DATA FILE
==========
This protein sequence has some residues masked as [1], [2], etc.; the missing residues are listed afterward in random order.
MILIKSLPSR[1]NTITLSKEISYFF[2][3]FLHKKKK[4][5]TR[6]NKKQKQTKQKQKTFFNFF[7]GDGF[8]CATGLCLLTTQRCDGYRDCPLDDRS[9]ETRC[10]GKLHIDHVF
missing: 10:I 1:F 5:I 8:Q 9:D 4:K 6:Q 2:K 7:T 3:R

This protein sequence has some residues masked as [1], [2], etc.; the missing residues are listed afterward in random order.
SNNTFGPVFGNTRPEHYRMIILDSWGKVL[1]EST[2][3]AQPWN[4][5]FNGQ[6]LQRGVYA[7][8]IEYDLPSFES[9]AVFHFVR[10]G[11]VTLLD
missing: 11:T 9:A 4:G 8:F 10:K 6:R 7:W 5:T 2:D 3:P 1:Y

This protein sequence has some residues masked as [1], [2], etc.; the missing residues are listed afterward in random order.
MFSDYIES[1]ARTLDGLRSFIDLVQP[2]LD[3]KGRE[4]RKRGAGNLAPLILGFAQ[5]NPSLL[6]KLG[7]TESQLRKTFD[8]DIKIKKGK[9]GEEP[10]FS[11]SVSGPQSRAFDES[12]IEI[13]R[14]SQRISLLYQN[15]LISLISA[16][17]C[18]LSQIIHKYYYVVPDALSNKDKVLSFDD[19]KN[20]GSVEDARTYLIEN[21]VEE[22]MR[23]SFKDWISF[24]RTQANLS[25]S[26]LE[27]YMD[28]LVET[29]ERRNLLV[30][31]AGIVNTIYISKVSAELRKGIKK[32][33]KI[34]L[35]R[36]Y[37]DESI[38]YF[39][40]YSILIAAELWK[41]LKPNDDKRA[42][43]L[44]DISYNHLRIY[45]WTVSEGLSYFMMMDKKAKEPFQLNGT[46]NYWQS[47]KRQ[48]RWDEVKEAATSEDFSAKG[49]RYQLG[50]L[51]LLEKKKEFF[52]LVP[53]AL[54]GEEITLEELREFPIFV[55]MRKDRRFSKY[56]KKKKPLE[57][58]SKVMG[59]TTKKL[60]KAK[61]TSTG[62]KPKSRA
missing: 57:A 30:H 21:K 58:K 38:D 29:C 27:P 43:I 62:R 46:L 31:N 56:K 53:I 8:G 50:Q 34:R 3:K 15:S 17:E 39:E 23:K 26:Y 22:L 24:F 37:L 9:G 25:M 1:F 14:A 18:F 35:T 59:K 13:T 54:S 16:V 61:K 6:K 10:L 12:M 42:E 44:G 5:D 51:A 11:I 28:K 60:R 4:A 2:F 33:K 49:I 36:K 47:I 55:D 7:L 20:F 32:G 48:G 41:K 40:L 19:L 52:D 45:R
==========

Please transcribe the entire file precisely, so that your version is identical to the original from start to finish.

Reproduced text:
This protein sequence has some residues masked as [1], [2], etc.; the missing residues are listed afterward in random order.
MILIKSLPSR[1]NTITLSKEISYFF[2][3]FLHKKKK[4][5]TR[6]NKKQKQTKQKQKTFFNFF[7]GDGF[8]CATGLCLLTTQRCDGYRDCPLDDRS[9]ETRC[10]GKLHIDHVF
missing: 10:I 1:F 5:I 8:Q 9:D 4:K 6:Q 2:K 7:T 3:R

This protein sequence has some residues masked as [1], [2], etc.; the missing residues are listed afterward in random order.
SNNTFGPVFGNTRPEHYRMIILDSWGKVL[1]EST[2][3]AQPWN[4][5]FNGQ[6]LQRGVYA[7][8]IEYDLPSFES[9]AVFHFVR[10]G[11]VTLLD
missing: 11:T 9:A 4:G 8:F 10:K 6:R 7:W 5:T 2:D 3:P 1:Y

This protein sequence has some residues masked as [1], [2], etc.; the missing residues are listed afterward in random order.
MFSDYIES[1]ARTLDGLRSFIDLVQP[2]LD[3]KGRE[4]RKRGAGNLAPLILGFAQ[5]NPSLL[6]KLG[7]TESQLRKTFD[8]DIKIKKGK[9]GEEP[10]FS[11]SVSGPQSRAFDES[12]IEI[13]R[14]SQRISLLYQN[15]LISLISA[16][17]C[18]LSQIIHKYYYVVPDALSNKDKVLSFDD[19]KN[20]GSVEDARTYLIEN[21]VEE[22]MR[23]SFKDWISF[24]RTQANLS[25]S[26]LE[27]YMD[28]LVET[29]ERRNLLV[30][31]AGIVNTIYISKVSAELRKGIKK[32][33]KI[34]L[35]R[36]Y[37]DESI[38]YF[39][40]YSILIAAELWK[41]LKPNDDKRA[42][43]L[44]DISYNHLRIY[45]WTVSEGLSYFMMMDKKAKEPFQLNGT[46]NYWQS[47]KRQ[48]RWDEVKEAATSEDFSAKG[49]RYQLG[50]L[51]LLEKKKEFF[52]LVP[53]AL[54]GEEITLEELREFPIFV[55]MRKDRRFSKY[56]KKKKPLE[57][58]SKVMG[59]TTKKL[60]KAK[61]TSTG[62]KPKSRA
missing: 57:A 30:H 21:K 58:K 38:D 29:C 27:P 43:I 62:R 46:L 31:N 56:K 53:I 8:G 50:Q 34:R 3:K 15:S 17:E 39:E 23:K 26:Y 22:L 24:F 37:L 9:G 25:M 1:F 14:A 18:F 35:T 59:K 13:T 54:S 16:V 61:K 6:K 10:L 12:M 42:E 44:G 5:D 51:A 11:I 28:K 60:R 4:A 2:F 33:K 49:I 36:K 47:I 55:D 7:L 20:F 32:G 48:G 41:K 40:L 19:L 52:D 45:R